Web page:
In recent months, the money has been flowing: The state has issued more than 7 million direct deposits and 9.4 million debit cards, ranging in value from $200 to $1,050. Some Californians who think they qualify for the payment haven’t received it, and are struggling to get their questions answered.
But the people who have received a Middle Class Tax Refund also have a problem: What to do about taxes?
Tax season is officially upon us, so some people who want their refunds as soon as possible have already started filing their returns. California officials have made it clear that people don’t need to claim the payment as income on their state tax return.
But on the question of federal taxes, Californians had been left in limbo, until late last week.
On Friday, the Internal Revenue Service announced that most relief checks issued by states last year aren’t subject to federal taxes, providing 11th hour guidance as tax returns start to pour in.
The ruling applies to California, where most residents got a “middle class tax refund” in 2022, a payment of up to $1,050 depending on their income, filing status and whether they had children. The state Legislature approved the payments to help offset record high gas prices, which peaked at a high of $6.44 per gallon in June according to AAA.
Other states where relief checks do not have to be reported by taxpayers are California, Colorado, Connecticut, Delaware, Florida, Hawaii, Idaho, Illinois, Indiana, Maine, New Jersey, New Mexico, New York, Oregon, Pennsylvania and Rhode Island. That also applies to energy relief payments in Alaska that were in addition to the annual Permanent Fund Dividend, the IRS said.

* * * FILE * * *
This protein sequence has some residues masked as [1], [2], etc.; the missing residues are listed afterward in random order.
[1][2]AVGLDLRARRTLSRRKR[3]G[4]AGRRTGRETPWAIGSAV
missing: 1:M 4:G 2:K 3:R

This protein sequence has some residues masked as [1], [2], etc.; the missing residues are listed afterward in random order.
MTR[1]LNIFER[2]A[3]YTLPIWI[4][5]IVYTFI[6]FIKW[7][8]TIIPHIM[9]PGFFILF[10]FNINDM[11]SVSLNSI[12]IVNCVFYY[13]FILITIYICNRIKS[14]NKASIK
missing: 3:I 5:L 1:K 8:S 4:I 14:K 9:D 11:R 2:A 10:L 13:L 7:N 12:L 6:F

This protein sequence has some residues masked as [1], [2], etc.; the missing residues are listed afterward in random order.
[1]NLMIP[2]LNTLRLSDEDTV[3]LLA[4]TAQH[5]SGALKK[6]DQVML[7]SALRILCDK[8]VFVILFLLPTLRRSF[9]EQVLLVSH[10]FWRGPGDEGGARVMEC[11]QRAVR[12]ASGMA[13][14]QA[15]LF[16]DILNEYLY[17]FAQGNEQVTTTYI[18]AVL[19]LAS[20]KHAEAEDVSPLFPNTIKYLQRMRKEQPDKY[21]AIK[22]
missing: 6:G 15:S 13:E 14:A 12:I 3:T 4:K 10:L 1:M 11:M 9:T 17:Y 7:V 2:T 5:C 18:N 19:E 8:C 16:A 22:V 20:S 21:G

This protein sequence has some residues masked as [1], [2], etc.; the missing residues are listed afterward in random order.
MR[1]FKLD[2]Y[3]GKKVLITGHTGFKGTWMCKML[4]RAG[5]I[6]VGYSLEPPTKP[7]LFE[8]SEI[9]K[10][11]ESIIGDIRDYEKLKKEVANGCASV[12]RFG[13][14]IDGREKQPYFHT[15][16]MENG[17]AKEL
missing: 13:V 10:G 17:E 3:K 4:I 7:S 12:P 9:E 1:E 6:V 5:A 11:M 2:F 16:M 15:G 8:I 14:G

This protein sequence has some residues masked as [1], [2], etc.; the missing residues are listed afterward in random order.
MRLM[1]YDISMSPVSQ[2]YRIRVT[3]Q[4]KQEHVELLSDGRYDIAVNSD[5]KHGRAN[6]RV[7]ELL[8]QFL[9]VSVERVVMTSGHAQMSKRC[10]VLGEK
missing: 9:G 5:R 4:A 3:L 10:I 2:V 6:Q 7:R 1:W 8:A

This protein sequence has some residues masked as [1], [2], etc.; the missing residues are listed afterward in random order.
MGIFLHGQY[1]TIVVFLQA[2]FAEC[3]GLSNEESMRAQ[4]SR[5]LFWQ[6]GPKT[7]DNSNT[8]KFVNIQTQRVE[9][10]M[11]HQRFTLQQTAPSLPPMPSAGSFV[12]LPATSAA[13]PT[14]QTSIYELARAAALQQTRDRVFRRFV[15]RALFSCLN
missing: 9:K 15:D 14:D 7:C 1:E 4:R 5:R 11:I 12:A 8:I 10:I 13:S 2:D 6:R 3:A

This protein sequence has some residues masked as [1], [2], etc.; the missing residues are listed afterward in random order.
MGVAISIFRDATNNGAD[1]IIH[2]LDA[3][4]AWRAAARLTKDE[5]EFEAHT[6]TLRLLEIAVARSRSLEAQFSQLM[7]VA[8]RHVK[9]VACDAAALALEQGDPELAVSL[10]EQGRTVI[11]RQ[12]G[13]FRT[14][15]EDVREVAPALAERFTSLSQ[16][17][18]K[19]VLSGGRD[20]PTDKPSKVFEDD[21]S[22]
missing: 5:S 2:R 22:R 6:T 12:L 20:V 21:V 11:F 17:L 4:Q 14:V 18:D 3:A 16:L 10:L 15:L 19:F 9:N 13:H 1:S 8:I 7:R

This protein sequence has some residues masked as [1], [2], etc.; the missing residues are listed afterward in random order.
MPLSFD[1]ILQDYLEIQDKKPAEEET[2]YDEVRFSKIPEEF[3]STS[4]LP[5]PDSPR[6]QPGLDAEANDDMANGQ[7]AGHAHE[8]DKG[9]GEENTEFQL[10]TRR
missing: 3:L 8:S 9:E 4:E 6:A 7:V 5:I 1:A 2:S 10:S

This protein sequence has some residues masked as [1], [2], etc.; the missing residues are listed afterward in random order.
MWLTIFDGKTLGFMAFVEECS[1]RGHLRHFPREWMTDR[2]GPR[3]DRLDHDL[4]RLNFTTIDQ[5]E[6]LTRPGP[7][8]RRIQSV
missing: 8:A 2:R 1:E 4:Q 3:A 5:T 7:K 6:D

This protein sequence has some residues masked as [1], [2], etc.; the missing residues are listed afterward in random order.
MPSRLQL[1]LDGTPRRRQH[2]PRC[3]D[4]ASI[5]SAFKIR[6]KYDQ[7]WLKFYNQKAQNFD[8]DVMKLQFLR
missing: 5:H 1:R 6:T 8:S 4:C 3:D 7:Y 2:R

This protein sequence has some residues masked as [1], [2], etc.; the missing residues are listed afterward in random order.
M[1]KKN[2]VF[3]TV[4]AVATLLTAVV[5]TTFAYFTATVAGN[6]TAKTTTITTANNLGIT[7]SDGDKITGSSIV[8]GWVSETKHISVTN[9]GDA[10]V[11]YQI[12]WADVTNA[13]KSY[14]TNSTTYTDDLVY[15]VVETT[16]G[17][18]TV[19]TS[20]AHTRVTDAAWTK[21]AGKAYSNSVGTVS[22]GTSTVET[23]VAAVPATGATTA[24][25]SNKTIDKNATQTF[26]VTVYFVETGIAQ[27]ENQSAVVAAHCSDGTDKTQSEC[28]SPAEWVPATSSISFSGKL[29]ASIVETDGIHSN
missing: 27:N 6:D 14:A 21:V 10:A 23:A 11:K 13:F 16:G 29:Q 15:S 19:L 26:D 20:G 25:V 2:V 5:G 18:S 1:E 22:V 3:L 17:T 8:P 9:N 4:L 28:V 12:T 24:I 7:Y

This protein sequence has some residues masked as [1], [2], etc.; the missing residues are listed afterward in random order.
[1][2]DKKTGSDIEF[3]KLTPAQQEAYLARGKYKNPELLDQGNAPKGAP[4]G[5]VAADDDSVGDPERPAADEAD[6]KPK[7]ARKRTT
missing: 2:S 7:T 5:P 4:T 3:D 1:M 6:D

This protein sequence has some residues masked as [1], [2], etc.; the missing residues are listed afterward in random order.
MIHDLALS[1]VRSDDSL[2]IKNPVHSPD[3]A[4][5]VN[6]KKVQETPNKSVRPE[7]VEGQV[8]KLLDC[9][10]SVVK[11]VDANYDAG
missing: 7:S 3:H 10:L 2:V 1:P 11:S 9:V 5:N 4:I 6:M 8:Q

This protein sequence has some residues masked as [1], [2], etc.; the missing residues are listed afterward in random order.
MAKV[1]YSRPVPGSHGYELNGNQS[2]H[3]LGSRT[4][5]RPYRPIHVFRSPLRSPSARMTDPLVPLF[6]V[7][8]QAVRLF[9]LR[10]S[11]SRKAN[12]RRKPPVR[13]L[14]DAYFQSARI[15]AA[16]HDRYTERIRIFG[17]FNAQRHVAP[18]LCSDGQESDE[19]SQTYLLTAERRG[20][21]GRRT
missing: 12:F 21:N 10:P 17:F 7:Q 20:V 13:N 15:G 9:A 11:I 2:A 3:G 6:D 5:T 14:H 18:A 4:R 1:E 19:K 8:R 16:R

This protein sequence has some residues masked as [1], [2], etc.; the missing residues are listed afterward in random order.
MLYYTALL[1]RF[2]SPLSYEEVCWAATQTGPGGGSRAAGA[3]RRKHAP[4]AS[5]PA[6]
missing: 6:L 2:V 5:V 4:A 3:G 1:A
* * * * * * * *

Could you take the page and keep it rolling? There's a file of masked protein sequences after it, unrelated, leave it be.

In addition, many taxpayers in Georgia, Massachusetts, South Carolina and Virginia also avoid federal taxes on state payments if they meet certain requirements, the IRS said.
“The IRS appreciates the patience of taxpayers, tax professionals, software companies and state tax administrators as the IRS and Treasury worked to resolve this unique and complex situation,” the agency said Friday evening in a statement.
In addition to the exemption of their relief checks from federal taxes, Californians have more time to file their taxes this year. Both the federal and state have extended the filing deadline for individual returns from April 18 to May 15 for people in areas affected by the winter storms. This includes the counties of Fresno, Madera, Kings, Tulare and Merced.
This story has been updated and includes additional material from the Associated Press.
About the Author
Grace Gedye covers California’s economy for CalMatters. Previously, she was an editor at the Washington Monthly. She is a graduate of Pomona College.